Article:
Armed with the data, activists report their results via structured, coded SMS - "x,y,z" - where the first number represents their country code (Kenya, Malawi, Uganda or Zambia), the second their district or city, and the third the medicine which they found to be out of stock. These messages are received by a phone connected to a computer running FrontlineSMS, which then runs an automatic script which validates the data before it is sent over the internet to a Ushahidi-powered website.
From there the results are automatically displayed on a map, below (click to visit the live site).
As of today, there have been over 250 stock-outs of these essential medicines.
Since the data is automatically populated, the map represents an almost real-time picture of stock-outs in the four target countries. After a successful launch and a week piloting the service, the "stock-out hub number" will now be distributed to medicine users throughout each country so that anyone with a mobile phone can send in a stock-out report. Unlike reports from official, known data collectors, these messages will firstly be checked by staff at Health Action International (HAI Africa) before being posted up on the map.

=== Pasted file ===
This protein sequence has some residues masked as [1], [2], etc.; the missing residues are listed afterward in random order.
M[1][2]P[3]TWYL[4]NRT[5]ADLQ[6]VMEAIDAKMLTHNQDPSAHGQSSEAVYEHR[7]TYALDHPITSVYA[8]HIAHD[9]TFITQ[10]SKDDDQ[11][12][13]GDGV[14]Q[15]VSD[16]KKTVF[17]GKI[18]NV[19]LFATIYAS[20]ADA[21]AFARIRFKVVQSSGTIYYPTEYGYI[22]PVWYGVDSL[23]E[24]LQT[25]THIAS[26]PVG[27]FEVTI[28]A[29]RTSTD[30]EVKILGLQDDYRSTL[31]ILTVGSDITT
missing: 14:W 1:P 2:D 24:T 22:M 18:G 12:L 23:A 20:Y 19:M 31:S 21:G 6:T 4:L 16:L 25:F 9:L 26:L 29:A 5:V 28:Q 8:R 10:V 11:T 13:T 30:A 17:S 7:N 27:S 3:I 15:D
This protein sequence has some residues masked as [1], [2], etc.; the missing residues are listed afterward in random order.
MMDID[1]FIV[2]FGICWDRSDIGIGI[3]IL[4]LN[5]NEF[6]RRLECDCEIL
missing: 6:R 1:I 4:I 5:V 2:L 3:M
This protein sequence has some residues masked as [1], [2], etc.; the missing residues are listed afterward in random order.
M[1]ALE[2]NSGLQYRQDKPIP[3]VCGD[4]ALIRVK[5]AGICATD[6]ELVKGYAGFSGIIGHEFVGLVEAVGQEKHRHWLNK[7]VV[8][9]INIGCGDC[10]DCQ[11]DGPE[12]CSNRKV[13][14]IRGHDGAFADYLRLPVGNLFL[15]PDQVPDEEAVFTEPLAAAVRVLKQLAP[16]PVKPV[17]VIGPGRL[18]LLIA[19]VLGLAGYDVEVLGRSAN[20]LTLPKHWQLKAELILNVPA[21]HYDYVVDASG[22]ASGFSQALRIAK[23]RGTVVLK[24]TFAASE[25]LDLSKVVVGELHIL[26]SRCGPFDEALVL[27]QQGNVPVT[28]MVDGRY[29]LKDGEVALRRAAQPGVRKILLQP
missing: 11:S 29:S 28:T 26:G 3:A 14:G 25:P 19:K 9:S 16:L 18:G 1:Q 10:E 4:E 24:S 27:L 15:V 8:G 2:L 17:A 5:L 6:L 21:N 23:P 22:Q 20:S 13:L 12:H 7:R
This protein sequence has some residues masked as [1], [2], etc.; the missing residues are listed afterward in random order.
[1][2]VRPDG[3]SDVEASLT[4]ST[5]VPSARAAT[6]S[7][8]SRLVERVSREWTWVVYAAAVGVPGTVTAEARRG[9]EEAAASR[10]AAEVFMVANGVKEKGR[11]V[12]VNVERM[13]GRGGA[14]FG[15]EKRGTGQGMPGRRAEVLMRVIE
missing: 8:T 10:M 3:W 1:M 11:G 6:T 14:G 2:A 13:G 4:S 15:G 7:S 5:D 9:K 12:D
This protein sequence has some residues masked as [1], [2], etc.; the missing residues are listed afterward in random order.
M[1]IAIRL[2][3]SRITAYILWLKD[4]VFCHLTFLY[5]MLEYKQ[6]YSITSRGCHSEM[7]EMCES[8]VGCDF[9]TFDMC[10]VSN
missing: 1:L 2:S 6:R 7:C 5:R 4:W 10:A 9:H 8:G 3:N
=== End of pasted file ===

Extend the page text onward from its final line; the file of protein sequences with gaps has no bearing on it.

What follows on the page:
The technological portion of the campaign was implemented by Michael Ballard and Claudio Midolo, both Open Society Fellows from the Department of Design + Technology at Parsons the New School for Design in New York. Ndesanjo Macha also helped in getting FrontlineSMS up and running in Uganda and Malawi.
For further background information and up-to-date news, visit the "Stop Stock-Outs" website.
It doesn't quite make the headlines in the same way as elections in Nigeria, the DRC or Zimbabwe, but today the people of Malawi are awaiting the results of a general election which many are saying is too close to call. A peaceful and orderly outcome is crucial. Malawi has one of the fastest growing economies in the world (although it is starting from near-bottom, admittedly) and continued stability is vital if progress is to continue. Access to balanced and unbiased election information is often a key problem at crucial times like these. The logistical challenges of running nationwide elections is often compounded by a lack of election-specific knowledge among local media, which can often lead to misreporting, misinformation and - in worse-case scenarios - civil unrest. The availability of ICT tools for local journalists can also be problematic, compounding the problem yet further.